Hindu folklore tells of nāga , snakes that can sometimes assume human form. One nāga took on a man’s shape in order to be ordained a monk; the Buddha refused it, but gave it directions on how to ensure it could be reborn as a man after death, in which form it could be ordained. The nāgas also carry the elixir of life and immortality. They are objects of great reverence in some parts of southern India where it is believed that they bring fertility and prosperity to their venerators. (Source)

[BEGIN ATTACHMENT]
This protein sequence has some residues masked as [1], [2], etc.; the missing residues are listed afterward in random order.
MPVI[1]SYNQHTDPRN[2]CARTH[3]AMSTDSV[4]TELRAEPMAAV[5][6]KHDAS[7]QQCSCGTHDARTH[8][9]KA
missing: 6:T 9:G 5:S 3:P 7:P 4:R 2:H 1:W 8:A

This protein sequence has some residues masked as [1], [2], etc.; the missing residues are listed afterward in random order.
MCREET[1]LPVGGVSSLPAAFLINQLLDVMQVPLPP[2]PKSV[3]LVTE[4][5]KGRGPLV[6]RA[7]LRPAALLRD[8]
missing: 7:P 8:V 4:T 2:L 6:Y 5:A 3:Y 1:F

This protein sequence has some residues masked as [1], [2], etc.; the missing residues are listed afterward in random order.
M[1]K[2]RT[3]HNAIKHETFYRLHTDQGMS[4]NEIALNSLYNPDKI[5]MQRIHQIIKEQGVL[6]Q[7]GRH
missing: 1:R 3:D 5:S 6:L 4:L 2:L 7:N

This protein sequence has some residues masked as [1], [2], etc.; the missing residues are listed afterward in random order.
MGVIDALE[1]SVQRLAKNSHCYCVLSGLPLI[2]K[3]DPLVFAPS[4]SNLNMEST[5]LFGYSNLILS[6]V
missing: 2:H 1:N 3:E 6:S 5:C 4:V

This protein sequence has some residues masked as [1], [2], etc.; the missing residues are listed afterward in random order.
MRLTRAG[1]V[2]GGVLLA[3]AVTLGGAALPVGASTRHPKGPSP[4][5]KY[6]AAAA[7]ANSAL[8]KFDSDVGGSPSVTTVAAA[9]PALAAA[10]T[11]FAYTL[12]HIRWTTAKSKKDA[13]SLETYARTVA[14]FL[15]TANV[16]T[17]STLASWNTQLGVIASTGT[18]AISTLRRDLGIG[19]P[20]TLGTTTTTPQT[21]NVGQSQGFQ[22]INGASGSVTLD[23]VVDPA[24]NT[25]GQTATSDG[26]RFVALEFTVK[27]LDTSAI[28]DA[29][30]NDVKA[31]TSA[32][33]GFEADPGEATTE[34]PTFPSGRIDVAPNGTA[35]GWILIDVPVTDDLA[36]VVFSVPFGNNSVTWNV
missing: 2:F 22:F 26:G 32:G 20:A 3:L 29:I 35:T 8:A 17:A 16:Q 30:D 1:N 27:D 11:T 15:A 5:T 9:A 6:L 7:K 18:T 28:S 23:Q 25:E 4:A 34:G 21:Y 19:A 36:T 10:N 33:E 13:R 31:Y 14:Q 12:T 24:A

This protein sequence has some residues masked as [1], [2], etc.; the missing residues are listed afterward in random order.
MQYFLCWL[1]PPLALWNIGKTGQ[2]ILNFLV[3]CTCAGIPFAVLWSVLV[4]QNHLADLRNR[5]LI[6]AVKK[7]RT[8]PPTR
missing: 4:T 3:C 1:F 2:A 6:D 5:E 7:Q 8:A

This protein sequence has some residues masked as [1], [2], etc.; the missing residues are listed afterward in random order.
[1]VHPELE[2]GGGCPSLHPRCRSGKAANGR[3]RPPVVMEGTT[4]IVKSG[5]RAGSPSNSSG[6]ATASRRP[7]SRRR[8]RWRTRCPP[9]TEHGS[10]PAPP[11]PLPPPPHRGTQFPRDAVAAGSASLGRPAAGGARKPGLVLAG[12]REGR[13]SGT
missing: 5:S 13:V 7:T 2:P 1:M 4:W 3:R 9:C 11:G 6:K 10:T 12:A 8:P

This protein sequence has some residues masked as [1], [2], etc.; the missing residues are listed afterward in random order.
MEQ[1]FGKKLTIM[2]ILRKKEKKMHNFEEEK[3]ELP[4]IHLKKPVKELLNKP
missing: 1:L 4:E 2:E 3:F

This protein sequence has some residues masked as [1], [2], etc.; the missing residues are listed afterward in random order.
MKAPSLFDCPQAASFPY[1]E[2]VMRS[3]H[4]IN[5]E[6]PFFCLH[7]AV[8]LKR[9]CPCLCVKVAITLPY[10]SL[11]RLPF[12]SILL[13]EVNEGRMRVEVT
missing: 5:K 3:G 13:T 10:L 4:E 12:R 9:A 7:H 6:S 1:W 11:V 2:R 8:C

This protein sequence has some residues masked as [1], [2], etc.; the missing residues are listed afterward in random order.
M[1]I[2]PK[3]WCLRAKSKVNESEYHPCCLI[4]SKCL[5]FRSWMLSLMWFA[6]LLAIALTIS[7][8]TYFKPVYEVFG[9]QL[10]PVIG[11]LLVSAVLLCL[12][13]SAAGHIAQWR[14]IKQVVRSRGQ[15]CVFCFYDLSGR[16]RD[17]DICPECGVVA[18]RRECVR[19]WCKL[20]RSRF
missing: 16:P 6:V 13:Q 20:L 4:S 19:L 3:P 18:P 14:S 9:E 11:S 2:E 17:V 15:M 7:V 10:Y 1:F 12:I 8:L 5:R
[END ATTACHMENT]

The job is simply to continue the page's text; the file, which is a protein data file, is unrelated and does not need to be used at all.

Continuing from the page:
Tengu are a class of supernatural creatures found in Japanese folklore, art, theater, and literature. Although they take their name from a dog-like Chinese demon (Tiangou), the tengu were originally thought to take the forms of birds of prey, and they are traditionally depicted with both human and avian characteristics. Myth tells that when they take human form, they have the ability to grow or shrink other human’s nose and when bird they are attributed the power to stir up great winds, they are known to be cannine monsters and most often it is fierce and anthropophagous. It makes a noise like thunder and brings war wherever it falls. (Source)